At any rate, I survived. So I got that going for me.
Still, it’s slowly sinking in that after fourteen years (if my math is right) of having one or more of the gels at St. Marie, we are down to our final semester of student participation there (although Mrs. R will continue to teach and I’ve a feeling they won’t let me resign from the Board no matter how much I want to). Somehow, that makes these little events – however teeth-gritting they may be in themselves – all the more important in a symbolic sense, the back markers (as it were) of a particular stage of the life of the Family Robbo. Next year, teh youngest will go off to middle school, while her elder sisters will both be in high school with the eldest eyeing her collegiate options (prayers, please). This nostalgic reflection provides at least a bit of armor and is allowing ol’ Robbo to treat these things with something approaching good will. Why, I might even go so far as to attend the annual spring fair without becoming enraged by the inevitable clown’s refusal to confess, confess!, that wearing thick face paint, a heavy wig and a polyester suit while making balloon animals under a bright sun and in humid, 90 degree heat makes her happy-go-lucky air a complete put-on.
Lousy, rotten clowns…..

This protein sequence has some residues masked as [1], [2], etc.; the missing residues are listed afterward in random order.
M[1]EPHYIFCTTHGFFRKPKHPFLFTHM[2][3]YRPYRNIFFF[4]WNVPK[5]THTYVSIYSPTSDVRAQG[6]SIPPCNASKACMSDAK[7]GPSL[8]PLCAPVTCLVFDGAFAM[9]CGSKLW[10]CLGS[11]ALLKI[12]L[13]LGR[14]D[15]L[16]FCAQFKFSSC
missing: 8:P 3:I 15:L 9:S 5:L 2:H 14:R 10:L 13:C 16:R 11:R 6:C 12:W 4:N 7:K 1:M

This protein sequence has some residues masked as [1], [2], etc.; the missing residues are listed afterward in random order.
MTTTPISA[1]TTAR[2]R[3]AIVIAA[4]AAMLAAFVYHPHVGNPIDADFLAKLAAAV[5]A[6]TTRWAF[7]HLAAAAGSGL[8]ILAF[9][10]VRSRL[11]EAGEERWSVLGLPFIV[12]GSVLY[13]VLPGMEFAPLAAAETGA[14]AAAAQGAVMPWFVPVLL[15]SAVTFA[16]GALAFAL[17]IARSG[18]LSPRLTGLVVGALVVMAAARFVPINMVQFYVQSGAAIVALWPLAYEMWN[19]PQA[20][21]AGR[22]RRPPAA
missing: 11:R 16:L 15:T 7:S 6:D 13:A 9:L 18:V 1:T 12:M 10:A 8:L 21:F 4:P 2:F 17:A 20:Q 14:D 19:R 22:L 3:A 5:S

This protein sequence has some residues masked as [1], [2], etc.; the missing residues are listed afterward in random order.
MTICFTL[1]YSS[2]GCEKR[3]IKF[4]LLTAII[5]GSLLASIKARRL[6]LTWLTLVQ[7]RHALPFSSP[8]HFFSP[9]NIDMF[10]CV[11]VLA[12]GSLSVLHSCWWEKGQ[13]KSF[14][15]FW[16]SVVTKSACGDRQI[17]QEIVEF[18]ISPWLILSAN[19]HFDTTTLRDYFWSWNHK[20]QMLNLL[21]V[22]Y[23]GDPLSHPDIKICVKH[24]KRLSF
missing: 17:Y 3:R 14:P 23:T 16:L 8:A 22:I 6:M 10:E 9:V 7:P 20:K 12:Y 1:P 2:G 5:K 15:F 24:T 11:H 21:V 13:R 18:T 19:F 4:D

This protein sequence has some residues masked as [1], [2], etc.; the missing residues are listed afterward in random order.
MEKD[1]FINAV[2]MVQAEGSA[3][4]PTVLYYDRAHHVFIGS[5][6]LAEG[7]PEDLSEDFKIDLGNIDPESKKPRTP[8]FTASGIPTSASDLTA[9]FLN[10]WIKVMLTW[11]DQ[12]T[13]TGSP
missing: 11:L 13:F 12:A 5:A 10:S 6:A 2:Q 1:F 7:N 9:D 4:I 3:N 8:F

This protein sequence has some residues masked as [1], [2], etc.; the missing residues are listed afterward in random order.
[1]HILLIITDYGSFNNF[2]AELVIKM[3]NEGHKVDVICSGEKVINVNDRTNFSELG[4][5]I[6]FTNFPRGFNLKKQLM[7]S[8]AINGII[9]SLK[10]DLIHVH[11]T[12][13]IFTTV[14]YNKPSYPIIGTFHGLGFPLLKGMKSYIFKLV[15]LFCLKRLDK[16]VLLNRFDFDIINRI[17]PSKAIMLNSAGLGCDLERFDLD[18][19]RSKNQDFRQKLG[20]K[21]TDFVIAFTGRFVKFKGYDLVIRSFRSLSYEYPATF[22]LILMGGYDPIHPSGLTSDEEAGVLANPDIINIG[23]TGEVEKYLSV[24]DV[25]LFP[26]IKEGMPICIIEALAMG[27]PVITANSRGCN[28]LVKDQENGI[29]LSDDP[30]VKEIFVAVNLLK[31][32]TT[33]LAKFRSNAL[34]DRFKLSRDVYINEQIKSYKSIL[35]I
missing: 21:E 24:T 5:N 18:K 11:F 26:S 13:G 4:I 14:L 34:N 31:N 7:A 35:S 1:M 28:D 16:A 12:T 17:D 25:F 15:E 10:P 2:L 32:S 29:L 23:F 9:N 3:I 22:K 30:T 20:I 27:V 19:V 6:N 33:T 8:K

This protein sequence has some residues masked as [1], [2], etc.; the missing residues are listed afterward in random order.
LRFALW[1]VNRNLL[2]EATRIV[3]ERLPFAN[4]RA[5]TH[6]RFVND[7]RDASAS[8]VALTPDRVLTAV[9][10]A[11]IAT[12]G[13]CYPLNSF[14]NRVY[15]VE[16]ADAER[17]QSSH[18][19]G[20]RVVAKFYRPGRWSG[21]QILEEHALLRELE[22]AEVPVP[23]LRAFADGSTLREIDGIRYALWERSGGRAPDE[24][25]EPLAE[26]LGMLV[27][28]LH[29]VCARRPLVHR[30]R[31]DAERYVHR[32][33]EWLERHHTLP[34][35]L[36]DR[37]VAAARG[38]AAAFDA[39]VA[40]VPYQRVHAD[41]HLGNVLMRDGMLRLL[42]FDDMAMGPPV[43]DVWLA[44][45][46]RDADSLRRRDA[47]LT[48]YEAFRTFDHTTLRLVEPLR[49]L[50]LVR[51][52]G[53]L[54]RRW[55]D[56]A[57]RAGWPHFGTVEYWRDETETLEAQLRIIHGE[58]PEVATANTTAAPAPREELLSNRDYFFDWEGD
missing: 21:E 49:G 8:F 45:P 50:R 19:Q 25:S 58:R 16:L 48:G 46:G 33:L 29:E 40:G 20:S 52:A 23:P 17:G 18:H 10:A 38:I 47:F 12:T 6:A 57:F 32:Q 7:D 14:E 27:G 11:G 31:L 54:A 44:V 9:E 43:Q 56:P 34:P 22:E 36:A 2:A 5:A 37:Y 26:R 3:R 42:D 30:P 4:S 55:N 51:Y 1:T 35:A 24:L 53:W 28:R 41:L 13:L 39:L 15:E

But that’s a topic for another post. In the meantime, as I say, as much discomfort as this evening’s concert caused on one level, on another I’m glad I went.
Greetings, my fellow port swillers!
Well, even as I type, teh eldest gel is upstairs, glued to her school district website and hitting the “refresh” key with the same fervor as a crack-addicted lab rat in anticipation of tomorrow being called as yet another snow day.
At this point, I’d say she’s got about a 50/50 shot. The latest forecast suggests Snow-nunciation is’t going to produce all that much white stuff in the neighborhood of Port Swiller Manor (1 to 3 inches, maybe), but it’s going to be flying most of the day, which might make both morning and afternoon bus service a bit dodgy.
As for myself, I must say that the prospect of another snowstorm on March 25 just seems absurd. Granted, I was in Cleveland on biznay a few years ago and watching the white stuff come down on opening day of baseball season, but that’s teh norm in more northerly climbs. Snow Miser has no biznay in the mid-Atlantic at this time of year.
Indeed, I was looking out the window this afternoon, which was absolutely crystal-clear and brilliantly sunny, and noticing the change in the light and shadows heralding spring. Nonetheless, the thermometer was only in the mid-30′s. That ain’t right.